Recommendation: Be sure you understand the details of your nonqualified deferred compensation plans and monitor them regularly to know exactly when amounts become taxable for FICA purposes. Don’t miss your opportunity to take advantage of the tax benefits of the timing rules for these plans.

IRS General Counsel’s Memorandum AM2017-001 is at this link.


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Social Security Taxes and Deferred Compensation

An employer did not properly report and withhold FICA taxes for participants in its deferred compensation plan. A federal court has ruled that it is liable to the participants, because they will end up paying more FICA taxes due to the employer error. IRC §3121(v) is a special rule for SERPs and other types of non-qualified deferred compensation plans. It requires payment of FICA taxes up front when plan benefits first become vested. This saves a lot of taxes, for the employee and the employer, because the taxes owed for the retirement portion of FICA are capped at a taxable wage base — $118,500 in 2015 – and usually there is no payment owed on that due to other wages in the vesting year. In other words, §3121(v) makes it possible for participants in these plans (i) to skip the retirement portion of FICA altogether, (ii) to pay Medicare taxes (which are applied to all wages without a cap) only at the time of vesting, (iii) to skip all FICA on investment earnings after the vesting date, and (iv) to pay no FICA taxes on any of the payments they receive. This is a great deal for employers, too, because it lessens their FICA obligations.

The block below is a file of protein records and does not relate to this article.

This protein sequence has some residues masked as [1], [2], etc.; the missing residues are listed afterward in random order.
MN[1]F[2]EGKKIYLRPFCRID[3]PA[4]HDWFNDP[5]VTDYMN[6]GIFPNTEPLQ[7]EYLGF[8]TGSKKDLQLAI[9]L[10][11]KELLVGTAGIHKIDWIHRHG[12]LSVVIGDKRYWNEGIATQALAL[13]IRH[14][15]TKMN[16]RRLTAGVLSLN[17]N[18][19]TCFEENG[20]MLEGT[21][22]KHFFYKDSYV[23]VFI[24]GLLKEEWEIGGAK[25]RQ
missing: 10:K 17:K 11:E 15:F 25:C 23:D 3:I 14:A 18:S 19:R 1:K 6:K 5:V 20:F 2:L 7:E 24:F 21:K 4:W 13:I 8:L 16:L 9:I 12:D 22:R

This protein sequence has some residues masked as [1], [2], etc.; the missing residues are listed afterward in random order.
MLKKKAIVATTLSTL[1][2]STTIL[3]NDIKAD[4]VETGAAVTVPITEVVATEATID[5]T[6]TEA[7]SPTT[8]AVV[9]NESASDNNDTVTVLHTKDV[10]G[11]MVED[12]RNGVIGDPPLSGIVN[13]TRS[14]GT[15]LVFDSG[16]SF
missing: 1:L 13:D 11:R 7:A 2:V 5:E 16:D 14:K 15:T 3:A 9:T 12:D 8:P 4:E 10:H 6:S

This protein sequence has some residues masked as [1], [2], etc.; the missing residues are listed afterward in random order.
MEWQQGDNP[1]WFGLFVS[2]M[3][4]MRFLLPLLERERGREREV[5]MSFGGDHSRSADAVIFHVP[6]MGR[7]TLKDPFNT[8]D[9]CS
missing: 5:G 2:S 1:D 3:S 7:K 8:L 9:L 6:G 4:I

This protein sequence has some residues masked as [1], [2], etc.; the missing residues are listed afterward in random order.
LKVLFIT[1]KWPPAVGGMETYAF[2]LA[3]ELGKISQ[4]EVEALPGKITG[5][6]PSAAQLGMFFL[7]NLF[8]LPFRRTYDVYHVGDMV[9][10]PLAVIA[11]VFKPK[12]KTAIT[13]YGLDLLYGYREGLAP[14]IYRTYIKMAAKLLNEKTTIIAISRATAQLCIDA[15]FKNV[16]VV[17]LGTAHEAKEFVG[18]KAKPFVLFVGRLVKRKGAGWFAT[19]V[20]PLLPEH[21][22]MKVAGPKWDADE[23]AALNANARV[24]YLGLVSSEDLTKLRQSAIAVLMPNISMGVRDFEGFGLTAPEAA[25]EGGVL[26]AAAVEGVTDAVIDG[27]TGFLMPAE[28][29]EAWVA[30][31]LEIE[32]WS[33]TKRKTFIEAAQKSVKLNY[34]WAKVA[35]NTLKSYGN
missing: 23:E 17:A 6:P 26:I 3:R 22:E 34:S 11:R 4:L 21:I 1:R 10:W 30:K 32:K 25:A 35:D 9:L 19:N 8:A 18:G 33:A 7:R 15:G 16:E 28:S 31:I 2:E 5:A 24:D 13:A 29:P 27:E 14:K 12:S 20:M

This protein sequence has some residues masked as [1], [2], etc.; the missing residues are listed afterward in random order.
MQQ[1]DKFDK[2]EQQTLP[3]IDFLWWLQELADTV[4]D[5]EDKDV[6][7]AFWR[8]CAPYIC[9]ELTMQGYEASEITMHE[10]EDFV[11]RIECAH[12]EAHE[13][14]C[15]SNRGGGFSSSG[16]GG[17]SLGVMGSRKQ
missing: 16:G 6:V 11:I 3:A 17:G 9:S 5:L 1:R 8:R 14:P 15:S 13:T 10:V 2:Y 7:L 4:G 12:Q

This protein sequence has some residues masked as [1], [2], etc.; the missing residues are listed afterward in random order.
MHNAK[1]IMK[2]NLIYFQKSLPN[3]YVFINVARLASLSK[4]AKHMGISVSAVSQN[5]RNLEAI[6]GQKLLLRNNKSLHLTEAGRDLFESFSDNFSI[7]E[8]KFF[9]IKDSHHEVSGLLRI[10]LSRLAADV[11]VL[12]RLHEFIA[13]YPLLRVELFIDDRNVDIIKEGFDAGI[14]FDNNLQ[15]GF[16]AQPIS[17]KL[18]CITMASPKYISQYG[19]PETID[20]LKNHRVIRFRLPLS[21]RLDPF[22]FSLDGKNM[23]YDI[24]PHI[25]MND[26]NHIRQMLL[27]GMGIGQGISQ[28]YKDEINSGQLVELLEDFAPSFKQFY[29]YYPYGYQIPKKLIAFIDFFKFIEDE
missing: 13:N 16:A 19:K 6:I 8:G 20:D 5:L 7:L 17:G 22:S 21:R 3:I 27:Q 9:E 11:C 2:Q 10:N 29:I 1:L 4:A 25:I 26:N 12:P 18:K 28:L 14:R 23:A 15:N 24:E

However, if §3121(v) isn’t followed, each payment will be taxed for FICA just like any other wage payment. Retired persons, often without wages or earned income, now need to pay full FICA (not just a Medicare piece) until they hit the wage cap each year. In addition, investment earnings after the vesting date, which would not have been taxed for FICA due to §3121(v), now get taxed. The employer matches the employee payment, except for the extra 9/10 of 1% supplement on wages over $200,000. It’s an expensive process for those who do not know this obscure statute.

The recent federal case hinged on the fact that the plan document actually spelled out what the employer was supposed to do about taxes. If the plan had been silent on that point, it’s possible the employer would not have been found liable. However, the case is disturbing, because its principles could be applied to taxes which are more harmful than social security. Consider §409A (for deferred compensation) or §280G (for excess parachutes after a change in control).

Advice: review your payroll processes, deferred compensation plans, and change in control agreements carefully. The case is Davidson v. Henkel (DC MI), 07/24/2013.